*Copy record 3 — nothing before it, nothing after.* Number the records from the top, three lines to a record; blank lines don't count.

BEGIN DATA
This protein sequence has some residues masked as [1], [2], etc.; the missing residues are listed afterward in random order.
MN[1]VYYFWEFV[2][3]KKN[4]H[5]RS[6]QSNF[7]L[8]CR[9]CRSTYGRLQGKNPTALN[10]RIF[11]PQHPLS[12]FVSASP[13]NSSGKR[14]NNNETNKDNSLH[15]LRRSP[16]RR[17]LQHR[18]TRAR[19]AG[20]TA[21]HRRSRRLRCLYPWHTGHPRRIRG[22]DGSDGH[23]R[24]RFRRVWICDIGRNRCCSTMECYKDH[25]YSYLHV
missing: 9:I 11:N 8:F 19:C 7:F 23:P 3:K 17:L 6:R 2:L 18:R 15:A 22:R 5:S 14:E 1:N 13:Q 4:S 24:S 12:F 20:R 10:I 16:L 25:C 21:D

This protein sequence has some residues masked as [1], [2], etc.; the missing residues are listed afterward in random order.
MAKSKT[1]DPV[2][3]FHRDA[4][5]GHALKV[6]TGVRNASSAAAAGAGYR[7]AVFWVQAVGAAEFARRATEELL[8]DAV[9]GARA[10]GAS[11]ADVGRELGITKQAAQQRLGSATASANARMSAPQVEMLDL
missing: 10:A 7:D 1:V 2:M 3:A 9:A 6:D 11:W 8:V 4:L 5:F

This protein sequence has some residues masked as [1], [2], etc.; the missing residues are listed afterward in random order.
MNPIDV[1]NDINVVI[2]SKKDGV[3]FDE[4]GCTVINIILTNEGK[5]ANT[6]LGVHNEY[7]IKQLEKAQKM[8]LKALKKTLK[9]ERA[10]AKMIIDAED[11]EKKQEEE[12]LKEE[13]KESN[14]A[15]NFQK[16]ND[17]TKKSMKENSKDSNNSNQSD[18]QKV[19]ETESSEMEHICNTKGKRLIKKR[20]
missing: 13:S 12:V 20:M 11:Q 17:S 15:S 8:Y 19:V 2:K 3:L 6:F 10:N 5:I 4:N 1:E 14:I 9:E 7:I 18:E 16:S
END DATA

This protein sequence has some residues masked as [1], [2], etc.; the missing residues are listed afterward in random order.
MNPIDV[1]NDINVVI[2]SKKDGV[3]FDE[4]GCTVINIILTNEGK[5]ANT[6]LGVHNEY[7]IKQLEKAQKM[8]LKALKKTLK[9]ERA[10]AKMIIDAED[11]EKKQEEE[12]LKEE[13]KESN[14]A[15]NFQK[16]ND[17]TKKSMKENSKDSNNSNQSD[18]QKV[19]ETESSEMEHICNTKGKRLIKKR[20]
missing: 13:S 12:V 20:M 11:Q 17:S 15:S 8:Y 19:V 2:K 3:L 6:F 10:N 5:I 4:N 1:E 14:I 9:E 7:I 18:E 16:S